The New York Times has an excellent article on the problem with debt collection lawsuits. The article starts with this:
“The same problems that plagued the foreclosure process — and prompted a multibillion-dollar settlement with big banks — are now emerging in the debt collection practices of credit card companies.”
Of course, those of us in the trenches who are defending consumers know that this is not an issue that is “now emerging.” This is an issue that has been going on for a long time. Debt collectors have no paperwork that supports their claim that the consumer owes money. Why not?
When a debt collector gets a new case, whether its a debt buyer who is buying junk debt or a collector who is collecting on behalf of the original creditor, the collector gets a CD with a ton of information, some of which is correct and some of which is incorrect. There is no supporting paperwork, however. There are no credit card statements, no receipts. There is nothing. So they cannot actually prove anything at the time they get the file.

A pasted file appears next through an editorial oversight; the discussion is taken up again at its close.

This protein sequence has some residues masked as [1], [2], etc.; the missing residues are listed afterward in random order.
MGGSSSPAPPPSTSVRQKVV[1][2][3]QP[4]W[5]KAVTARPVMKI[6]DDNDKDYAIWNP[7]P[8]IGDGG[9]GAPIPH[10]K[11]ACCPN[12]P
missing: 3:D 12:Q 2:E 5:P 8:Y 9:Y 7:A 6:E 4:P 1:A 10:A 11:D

How bad is it? I am filing a motion to set aside a default judgment on a case. The debt collector had the client “served” on an address that does not exist. Further, when they asked for the judgment, they included paperwork that showed the address of my client, an address my client has been at for over 20 yeras. But no one seemed to care or check to see if my client was properly served.
Of course, getting a judgment when they know they have not properly served a lawsuit is a violation of the FDCPA (Fair Debt Collection Practices Act) and California’s Rosenthal Act. Unfortunately, most debt collectors just consider this the cost of doing business since so few people fight them.
If you get a letter from a debt collector be it an attorney like Frederick J. Hanna or Erica Brachfeld, or a company like Equable Ascent Financial or Financial Recovery or Vital Recovery, you should immediately talk to an attorney. Make sure you know your rights. And if they file a lawsuit, don’t assume you owe the debt. Talk to a lawyer and see if you can fight it.